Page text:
Many heads will feel "frustrated and impatient" over a decision to call off plans for a boycott of Sats tests, the leader of heads' union the NAHT has admitted.
But Russell Hobby, the new general secretary, insisted his organisation's decision to ditch plans for a ballot after the Government offered them an independent review of Sats last week is "the best way to change things".
He said Education Secretary Michael Gove had only come forward with the offer because last year's boycott had been so successful.
Christine Blower, general secretary of the NUT, which also took part in the boycott, "welcomed" the review of assessment and would engage with it but insisted it must be "open and independent". However, she declined to rule out a future boycott, saying nothing was "off the table".
The news comes as many heads had been limbering up for major confrontation over Sats for the second year running. The decision could lead to schools going it alone, running local ballots and boycotts.
Mr Hobby said a second boycott next May would only have served to "harden the attitudes" of ministers, who are still strongly in favour of both testing and league tables.
Mr Gove's offer of a review, and the NAHT's swift acceptance on a vote of 34 votes to two, will come as a surprise to many as a ballot of members over a boycott had looked almost inevitable until last week.
In a letter to Mr Hobby, Michael Gove said he would like to "see if we can reform our system of assessment and accountability to take account of those concerns that have been raised by committed professionals".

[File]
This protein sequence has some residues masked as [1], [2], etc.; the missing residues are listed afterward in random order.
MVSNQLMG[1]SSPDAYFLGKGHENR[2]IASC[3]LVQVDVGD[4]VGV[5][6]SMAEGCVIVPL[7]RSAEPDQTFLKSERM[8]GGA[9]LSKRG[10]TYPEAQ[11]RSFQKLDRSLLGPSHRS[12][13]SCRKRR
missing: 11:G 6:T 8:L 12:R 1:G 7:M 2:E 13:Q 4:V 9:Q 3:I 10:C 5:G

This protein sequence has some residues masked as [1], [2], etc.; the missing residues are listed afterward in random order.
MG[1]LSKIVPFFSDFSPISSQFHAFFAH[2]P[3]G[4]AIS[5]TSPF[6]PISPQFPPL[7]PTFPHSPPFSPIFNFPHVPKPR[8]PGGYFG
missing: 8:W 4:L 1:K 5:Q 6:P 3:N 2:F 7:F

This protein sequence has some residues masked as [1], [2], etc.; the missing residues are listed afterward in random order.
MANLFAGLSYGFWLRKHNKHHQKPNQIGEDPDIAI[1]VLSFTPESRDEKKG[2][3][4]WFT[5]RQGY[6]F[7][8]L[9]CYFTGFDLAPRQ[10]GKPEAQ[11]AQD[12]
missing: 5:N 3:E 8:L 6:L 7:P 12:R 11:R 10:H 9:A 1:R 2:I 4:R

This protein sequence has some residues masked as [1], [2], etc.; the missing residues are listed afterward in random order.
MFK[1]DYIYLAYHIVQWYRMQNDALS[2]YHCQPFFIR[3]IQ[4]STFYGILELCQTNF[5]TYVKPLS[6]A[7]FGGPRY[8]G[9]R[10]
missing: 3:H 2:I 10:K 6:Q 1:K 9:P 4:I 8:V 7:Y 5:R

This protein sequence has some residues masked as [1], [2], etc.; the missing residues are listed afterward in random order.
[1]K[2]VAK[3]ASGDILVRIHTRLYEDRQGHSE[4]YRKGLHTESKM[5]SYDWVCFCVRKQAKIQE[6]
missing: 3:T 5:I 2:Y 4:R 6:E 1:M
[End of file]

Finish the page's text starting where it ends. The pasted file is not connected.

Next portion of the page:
The review, which will report next spring, will "look broadly at the testing and accountability system for primary schools," he said. It will consider how to ensure accountability to pupils and parents while avoiding teaching to the test and the use of results to judge schools.
Mr Gove asked that, in exchange for the NAHT's full involvement in the review, the union should support the administration of the 2011 tests.
Mr Hobby, a former management consultant, denied that he was backing down by choosing to negotiate. He said participating in a review would also win the union more influence in Government on a whole range of other issues, from Ofsted to school funding.
"We know the Government doesn't agree with us; they think tests are great and league tables are better," said Mr Hobby. "If we go to a boycott it will confirm their point of view, it will harden attitudes.
"It's a very difficult thing for me personally. The easiest thing for me to do would have been to do a boycott - it would endear me to the membership, but I think this is the best way to change Sats."
In a letter to members, Mr Hobby and NAHT president Mike Welsh say: "This review is a genuine opportunity for the profession to shape the future of assessment for all children.
"Participating in Sats is unpalatable. The choice before us is not whether the current regime is good or bad. If Sats were wrong last year, they are wrong this year. The choice before us is which strategy will best achieve a change to the present system ... We do think they (ministers) are open to persuasion, through the intellectual and moral case that we will make."
Despite the positivity from the NAHT leadership, many heads will, however, see the review as a Government stalling measure.
Previous reviews have resulted in gains, including an end to blanket testing of 11-year-olds in science this year, but none has gone as far as prioritising teacher assessment or axing league tables.
Mike Kent, headteacher of Comber Grove Primary School in Camberwell, south London, who took part in last year's boycott, said: "It's understandable why the NAHT is now taking this position, but there will be a lot of anger if the review comes out and it all comes to nothing."